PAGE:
Starting off with five founding partners, Wheelers World Discovery rapidly expanded to an 11,000-strong army of cyclists. Eihab Boraie talks to the crew about their work on reintegrating the sport of cycling in Egypt, encompassing everything from daily road safety to breathtaking bike tours.
In the city madness of traffic-locked roads that epitomise the struggles of Egyptians attempting to get from point A to point B, comes a fun, healthy, traffic-less mode of transportation. No we aren’t referring to a hover board, or a flying car, but rather a tried, tested and true form of clean travel that never became obsolete; the bicycle. Trying to unify and build a strong community of cyclists that hope to reclaim Egyptian roads and explore the finest scenic bike tours around the world, is none other than Egypt based Wheelers World Discovery. Looking to learn more about this growing cycling movement, I met up with co-founder Sara Farouk to talk about the Wheelers community and the struggles facing cyclists on Egyptian roads.
Painting Egypt and its problems as being either black or white is frankly unfair. Often generalisations leave people feeling offended, as it is impossible to make a general observation that would properly apply to a country with a population of 90 million. However, how does one look at Egypt’s hazardous, often fatal streets, ignore its aneurysm-inducing traffic, and breathe in heavily polluted air without accusing millions of being lazy, careless, and reckless?
Long before Egypt was selling millions of cars without thinking about where they would drive or park them, cycling around on bicycles was considered the efficient, time-saving, clean mode of travel in the once considered Egypt’s cosmopolitan capital Cairo. Sadly, a popular belief is that the bicycle lost the road war against cars, assuming that cycling is impossible in Egypt. Proving that this is a gross misconception are the good people behind Wheelers World Discovery (WWD), who believe that there is power in numbers, which continue to grow their community, while changing the Egyptian mindset with each passing tour. According to co-founder Farouk, “Wheelers began with a group of 5 friends. We started cycling 6 years ago with different groups, but then it came to us in 2012 to start a cycling group and to try promoting cycling as a means of transportation and sport.”
Started by its five founders that include Mohamed Nehad, Ahmed Mousa, Ibrahim Makram, Mohamed Abdel Azim, and Sara Farouk and with a name for their new community picked, the Wheelers began humbly trying to, “Motivate people to take their bicycles out more. We wanted to reach out to those who live in Zamalek and want to go to the club, and convince them it would be easier for them to travel on around the island on a bike. This lead us to founding Wheelers in 2013 and our first organised trip was to Jordan,” explains Farouk. Each of the founding partners had their own duties, and looking to escape Cairo’s treacherous roads, the first trip organised by the group would see these avid cyclers impressively cover 1200 km over 7 days starting from Cairo and making their way to Jordan’s picturesque Petra. To safely plan this trip, WDD partnered with Destination 31, who handled the travel logistics while WWD focused on cycling activities.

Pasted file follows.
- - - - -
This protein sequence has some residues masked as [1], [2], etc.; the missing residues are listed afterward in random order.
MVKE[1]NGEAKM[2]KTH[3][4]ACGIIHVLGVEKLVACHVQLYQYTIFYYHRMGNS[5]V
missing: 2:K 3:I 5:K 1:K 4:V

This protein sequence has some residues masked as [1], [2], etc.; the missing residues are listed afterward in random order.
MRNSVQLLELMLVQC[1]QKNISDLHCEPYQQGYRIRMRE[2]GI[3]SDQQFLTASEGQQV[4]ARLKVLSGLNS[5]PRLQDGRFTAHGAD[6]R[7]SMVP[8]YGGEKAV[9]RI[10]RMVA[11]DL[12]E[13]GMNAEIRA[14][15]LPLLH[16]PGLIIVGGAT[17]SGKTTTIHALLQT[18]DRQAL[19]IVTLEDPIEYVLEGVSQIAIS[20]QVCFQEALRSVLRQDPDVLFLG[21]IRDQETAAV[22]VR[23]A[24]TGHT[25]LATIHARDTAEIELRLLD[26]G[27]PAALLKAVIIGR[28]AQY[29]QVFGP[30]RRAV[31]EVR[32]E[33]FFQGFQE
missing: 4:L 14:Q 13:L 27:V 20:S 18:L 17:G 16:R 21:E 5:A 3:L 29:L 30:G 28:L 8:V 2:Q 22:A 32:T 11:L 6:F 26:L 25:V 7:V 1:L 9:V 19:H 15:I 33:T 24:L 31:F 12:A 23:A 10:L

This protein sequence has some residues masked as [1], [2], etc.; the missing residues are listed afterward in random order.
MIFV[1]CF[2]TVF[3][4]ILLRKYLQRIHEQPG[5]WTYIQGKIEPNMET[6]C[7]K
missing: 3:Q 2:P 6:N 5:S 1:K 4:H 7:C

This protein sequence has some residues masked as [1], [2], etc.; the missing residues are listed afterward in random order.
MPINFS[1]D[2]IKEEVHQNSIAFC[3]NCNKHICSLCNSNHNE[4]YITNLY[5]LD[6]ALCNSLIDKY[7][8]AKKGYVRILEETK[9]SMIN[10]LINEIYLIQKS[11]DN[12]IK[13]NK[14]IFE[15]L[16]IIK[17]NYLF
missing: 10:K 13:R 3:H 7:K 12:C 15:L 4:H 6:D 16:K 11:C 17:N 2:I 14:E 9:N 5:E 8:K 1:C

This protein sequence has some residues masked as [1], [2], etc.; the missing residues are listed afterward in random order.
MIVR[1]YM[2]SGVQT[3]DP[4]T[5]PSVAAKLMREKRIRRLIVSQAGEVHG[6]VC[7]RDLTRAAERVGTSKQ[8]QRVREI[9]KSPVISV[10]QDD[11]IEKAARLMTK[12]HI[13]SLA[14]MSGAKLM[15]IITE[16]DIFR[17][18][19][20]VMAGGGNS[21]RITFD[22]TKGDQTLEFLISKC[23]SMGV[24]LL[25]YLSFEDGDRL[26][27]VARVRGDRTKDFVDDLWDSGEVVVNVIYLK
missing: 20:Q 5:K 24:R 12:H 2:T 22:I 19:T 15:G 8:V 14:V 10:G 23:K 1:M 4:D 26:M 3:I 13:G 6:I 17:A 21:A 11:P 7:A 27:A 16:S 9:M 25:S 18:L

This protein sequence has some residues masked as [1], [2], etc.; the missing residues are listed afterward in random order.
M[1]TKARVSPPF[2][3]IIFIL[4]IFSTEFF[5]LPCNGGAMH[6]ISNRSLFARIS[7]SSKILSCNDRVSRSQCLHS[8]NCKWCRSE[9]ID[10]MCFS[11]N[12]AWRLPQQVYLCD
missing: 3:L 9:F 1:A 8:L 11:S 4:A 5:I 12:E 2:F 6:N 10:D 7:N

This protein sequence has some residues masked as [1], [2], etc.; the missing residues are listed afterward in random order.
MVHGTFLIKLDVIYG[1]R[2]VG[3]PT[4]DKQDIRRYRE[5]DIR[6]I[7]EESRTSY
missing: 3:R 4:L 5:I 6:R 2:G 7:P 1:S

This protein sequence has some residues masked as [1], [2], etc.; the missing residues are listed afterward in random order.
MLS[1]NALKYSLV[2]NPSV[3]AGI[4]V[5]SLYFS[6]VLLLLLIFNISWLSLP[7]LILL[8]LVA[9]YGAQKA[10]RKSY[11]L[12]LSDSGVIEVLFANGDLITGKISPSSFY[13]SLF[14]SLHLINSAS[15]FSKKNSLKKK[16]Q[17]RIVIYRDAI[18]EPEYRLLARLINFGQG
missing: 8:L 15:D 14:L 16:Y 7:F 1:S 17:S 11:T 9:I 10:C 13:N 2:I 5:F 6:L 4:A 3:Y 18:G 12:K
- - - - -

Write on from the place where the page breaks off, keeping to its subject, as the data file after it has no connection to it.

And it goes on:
Originally the group was eyeing Europe as their first destination, but after hearing of the tragic events that took place in Saint Catherine, they shifted their focus and decided to start planning more regional trips in an effort to highlight Egypt as a safe place for tourists. “When the events of St. Catherine happened two years ago, we cancelled our Prague trip and organised a tour across Sinai to spread the message that Sinai is safe. We decided to go to Jordan right after, and enlisted help from the Ministry of Youth Affairs and Sports as well as Internal Affairs which us supported big time! We started the journey with 5 cyclists, but of nowhere where joined by over 50 other cyclists, bringing our total to 69 cyclers on the Cairo-Petra tour,” proudly remarks Farouk.
Not often will one find the government willing to help niche communities, but for the government a group of cyclists looking to boost tourism, while develop a sport that was once popular in Egypt seemed like a win-win situation. “They joined us on our tour helping us stay safe across Sinai and helping us get into Jordan. When we arrived at the border, we were honoured to find the Cycling Federation who asked us to join the federation. When we got back to Cairo the Cycling Federation decided to sponsor us and gave attention to the initiative, because apparently cycling in Egypt was a big thing in the 60s before it died out. It seemed like the federation wanted to refresh the whole cycling culture in hopes of returning to the days were Egypt had a national cycling team, and a yearly cycling event that was like the Tour De France,” believes Farouk.